Section 636(b)(1)(A) confers jurisdiction on magistrate judges to determine, with certain exceptions, pretrial matters that are pending before the court. Although the Rule 11 sanctions in the present case were based on pretrial conduct, namely, the failure to make reasonable inquiry into jurisdiction prior to filing the complaint, the Rule 11 motion was not a pending pretrial matter, because it was not made until after judgment on the underlying claim already had been entered and an appeal taken. Therefore, for this additional reason, although the district court would have had jurisdiction to enter an order imposing a post-judgment award of sanctions, Cooter & Gell v. Hartmarx Corp., 496 U.S. 384, 396, 110 S.Ct. 2447, 2455-56, 110 L.Ed.2d 359 (1990), the magistrate judge did not
Rule 11 monetary sanctions can be considerable. See, e.g., Akin v. Q-L Investments, Inc., 959 F.2d 521, 534-35 (5th Cir.1992) (noting that Rule 11 attorneys' fees awards can reach tens and even hundreds of thousands of dollars and remanding case to the district court for specific factual findings concerning whether sanction imposed was least severe one adequate to accomplish the purposes of Rule 11); Avirgan v. Hull, 932 F.2d 1572, 1582 (11th Cir.1991) (upholding sanctions of over $1,000,000 under Rule 11 and 28 U.S.C. § 1927), cert. denied, Christic Inst. v. Hull, --- U.S. ----, 112 S.Ct. 913, 116 L.Ed.2d 813 (1992) and petition for cert. filed (June 25, 1992) and petition for cert. filed (June 26, 1992); Crookham v. Crookham, 914 F.2d 1027, 1030 (8th Cir.1990) (upholding $10,000 sanction under Rule 11); Searcy v. Houston Lighting & Power Co., 907 F.2d 562, 565 (5th Cir.) (per curiam ) (affirming Rule 11 sanction of $109,335.30), cert. denied, --- U.S. ----, 111 S.Ct. 438, 112 L.Ed.2d 421 (1990); Lemaster v. United States, 891 F.2d 115, 119 (6th Cir.1989) (per curiam ) ($19,572.71 sanction upheld); Herron v. Jupiter Transp. Co., 858 F.2d 332, 337-38 (6th Cir.1988) ($9,035.22 sanction upheld); Fahrenz v. Meadow Farm Partnership, 850 F.2d 207, 211 (4th Cir.1988) ($10,000 sanction upheld)
We note that Congress specifically withheld from magistrate judges jurisdiction over contempt proceedings. See 28 U.S.C. § 636(e); Grimes v. City and Cty. of San Francisco, 951 F.2d 236, 240 (9th Cir.1991). We believe civil contempt proceedings are closely analogous to Rule 11 sanctions. See Schering Corp. v. Vitarine Pharmaceuticals, Inc., 889 F.2d 490, 495-96 (3d Cir.1989) ("The analogy of Rule 11 sanctions to contempt proceedings is apt. Both are designed to deter misbehavior before the Court."). This reasoning supports our conclusion that magistrate judges lack jurisdiction to enter Rule 11 orders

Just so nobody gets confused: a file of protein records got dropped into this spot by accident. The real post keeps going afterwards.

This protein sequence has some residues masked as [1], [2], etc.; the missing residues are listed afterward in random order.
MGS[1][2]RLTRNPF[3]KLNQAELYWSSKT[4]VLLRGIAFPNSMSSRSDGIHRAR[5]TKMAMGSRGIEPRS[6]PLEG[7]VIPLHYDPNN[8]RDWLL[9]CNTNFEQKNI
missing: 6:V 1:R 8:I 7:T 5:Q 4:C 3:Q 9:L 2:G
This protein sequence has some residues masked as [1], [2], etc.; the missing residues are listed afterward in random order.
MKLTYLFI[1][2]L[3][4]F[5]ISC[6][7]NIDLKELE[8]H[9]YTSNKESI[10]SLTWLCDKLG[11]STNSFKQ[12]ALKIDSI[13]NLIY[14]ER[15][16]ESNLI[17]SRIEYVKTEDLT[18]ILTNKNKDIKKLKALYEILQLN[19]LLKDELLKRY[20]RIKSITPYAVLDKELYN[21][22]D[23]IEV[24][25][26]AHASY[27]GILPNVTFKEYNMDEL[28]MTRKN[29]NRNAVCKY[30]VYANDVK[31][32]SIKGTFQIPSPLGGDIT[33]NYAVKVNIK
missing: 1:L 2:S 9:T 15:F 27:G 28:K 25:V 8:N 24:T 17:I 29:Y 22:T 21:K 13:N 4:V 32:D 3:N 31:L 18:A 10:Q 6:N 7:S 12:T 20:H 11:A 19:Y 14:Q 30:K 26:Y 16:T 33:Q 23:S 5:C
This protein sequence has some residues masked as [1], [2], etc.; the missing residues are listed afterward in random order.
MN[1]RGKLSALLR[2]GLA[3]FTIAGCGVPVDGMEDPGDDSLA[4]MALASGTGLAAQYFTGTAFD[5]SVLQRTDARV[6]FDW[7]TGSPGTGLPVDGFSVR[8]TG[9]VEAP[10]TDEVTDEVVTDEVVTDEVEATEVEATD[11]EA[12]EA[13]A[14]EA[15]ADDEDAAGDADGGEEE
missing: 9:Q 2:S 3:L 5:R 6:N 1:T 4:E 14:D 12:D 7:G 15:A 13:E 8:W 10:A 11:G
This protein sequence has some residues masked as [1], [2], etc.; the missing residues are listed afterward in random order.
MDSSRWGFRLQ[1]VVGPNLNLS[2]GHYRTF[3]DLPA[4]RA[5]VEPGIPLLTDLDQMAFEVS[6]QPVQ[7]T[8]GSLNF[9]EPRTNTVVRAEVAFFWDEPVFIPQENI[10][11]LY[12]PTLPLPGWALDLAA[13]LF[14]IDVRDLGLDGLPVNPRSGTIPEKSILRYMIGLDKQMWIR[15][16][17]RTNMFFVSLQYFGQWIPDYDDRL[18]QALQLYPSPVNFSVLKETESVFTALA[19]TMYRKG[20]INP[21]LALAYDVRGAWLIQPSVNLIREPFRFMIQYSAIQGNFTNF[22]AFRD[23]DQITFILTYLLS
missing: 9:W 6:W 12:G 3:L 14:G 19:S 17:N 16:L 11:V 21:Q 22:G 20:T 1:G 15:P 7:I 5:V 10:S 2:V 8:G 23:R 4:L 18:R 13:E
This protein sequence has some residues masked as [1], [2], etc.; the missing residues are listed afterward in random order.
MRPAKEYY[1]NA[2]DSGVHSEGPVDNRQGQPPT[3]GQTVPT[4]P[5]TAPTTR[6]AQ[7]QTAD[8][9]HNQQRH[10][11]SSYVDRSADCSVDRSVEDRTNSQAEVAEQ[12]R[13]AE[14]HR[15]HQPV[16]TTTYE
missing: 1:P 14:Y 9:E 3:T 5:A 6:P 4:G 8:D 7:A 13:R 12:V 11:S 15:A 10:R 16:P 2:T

We are aware that another panel of this court, in dicta, has made a contrary observation. See Homico Constr. & Dev. Co. v. Ti-Bert Sys., Inc., 939 F.2d 392, 394 n. 1 (6th Cir.1991) ("[A] Rule 11 motion is not dispositive...."). That panel's observation concerning the nature of Rule 11 motions was not essential to the holding of that case. Therefore, we are not bound to follow that decision on this issue and respectfully decline to do so
Under 28 U.S.C. § 636(c)(1), if the parties consent and the district court so designates, a magistrate judge may exercise plenary jurisdiction. Similarly, under 42 U.S.C. § 2000e-5(f)(5), in a civil rights case that the district court is unable to reach within 120 days, a magistrate judge may be appointed by the district court as a master. See Brown v. Wesley's Quaker Maid, Inc., 771 F.2d 952, 954 & n. 1 (6th Cir.1985), cert. denied, 479 U.S. 830, 107 S.Ct. 116, 93 L.Ed.2d 63 (1986). In both of these situations, a magistrate judge has the same jurisdiction as would the district court. Therefore, our holding in the present case is inapplicable to these two situations